Research Activities, March 2014

Women with high insurance copays are less likely to use intrauterine devices for contraception

Women's Health

In August 2012, a mandate by the U.S. Department of Health and Human Services allowed women to receive contraception without cost-sharing under most private health insurance plans. Prior to this legislation, use of intrauterine devices (IUDs) was low among privately insured women in 2011. High insurance copays may have been one barrier to higher rates of use, suggests a new study. The researchers analyzed 2011 data from a database that includes more than 50 million non-retired employees enrolled in commercial employer health insurance. The study included 1,682,425 women aged 14 to 45 years with insurance coverage who used IUDs or oral contraceptives during the year. All were covered by their employer health insurance plans. 

Overall, 5.5 percent of women began using an IUD in 2011. However, initiation of IUDs declined as costsharing increased. Women in the highest costsharing plans were 35 percent less likely to get IUDs compared to women in the lowest costsharing plans (4.4 percent vs. 6.7 percent). Co-pays for IUD initiation ranged from an average of $3 in plans in the lowest quartile of costsharing to an average of $162 in plans in the highest quartile. This compares to an average of $27 to $31 per month for branded oral contraceptives and $9 to $12 for generic oral contraceptives. Women younger than 20 years were also less likely to receive an IUD compared to women aged 20 to 34 years.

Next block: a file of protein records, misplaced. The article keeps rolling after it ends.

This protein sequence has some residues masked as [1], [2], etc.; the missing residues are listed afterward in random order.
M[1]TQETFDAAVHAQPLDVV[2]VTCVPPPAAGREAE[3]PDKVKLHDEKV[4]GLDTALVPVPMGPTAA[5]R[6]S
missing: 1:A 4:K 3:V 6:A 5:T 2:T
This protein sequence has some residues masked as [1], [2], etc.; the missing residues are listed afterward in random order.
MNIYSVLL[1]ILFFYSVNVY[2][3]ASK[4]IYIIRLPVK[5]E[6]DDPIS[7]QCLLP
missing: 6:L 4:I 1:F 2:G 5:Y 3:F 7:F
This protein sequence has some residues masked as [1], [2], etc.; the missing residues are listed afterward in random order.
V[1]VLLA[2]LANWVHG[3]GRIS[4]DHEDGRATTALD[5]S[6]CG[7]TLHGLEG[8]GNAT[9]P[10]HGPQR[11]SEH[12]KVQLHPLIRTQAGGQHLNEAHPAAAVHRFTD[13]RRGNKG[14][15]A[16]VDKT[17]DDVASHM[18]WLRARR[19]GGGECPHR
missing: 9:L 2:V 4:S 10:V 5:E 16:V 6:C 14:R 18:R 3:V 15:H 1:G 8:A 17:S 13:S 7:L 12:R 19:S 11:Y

The researchers anticipate that the elimination of costsharing among plans under the Affordable Care Act will increase the use of highly effective long-acting reversible contraception such as IUDs and reduce rates of unintended pregnancy. The study was supported in part by AHRQ (HS15491). 

See "The impact of out-of-pocket costs on the use of intrauterine contraception among women with employer-sponsored insurance," by Lydia E. Pace, M.D., M.P.H., Stacie B. Dusetzina, Ph.D., A. Mark Fendrick, M.D., and others in the November 2013 Medical Care 51(11), pp. 959-963.


Page last reviewed March 2014
Page originally created March 2014
Internet Citation: Women with high insurance copays are less likely to use intrauterine devices for contraception. Content last reviewed March 2014. Agency for Healthcare Research and Quality, Rockville, MD.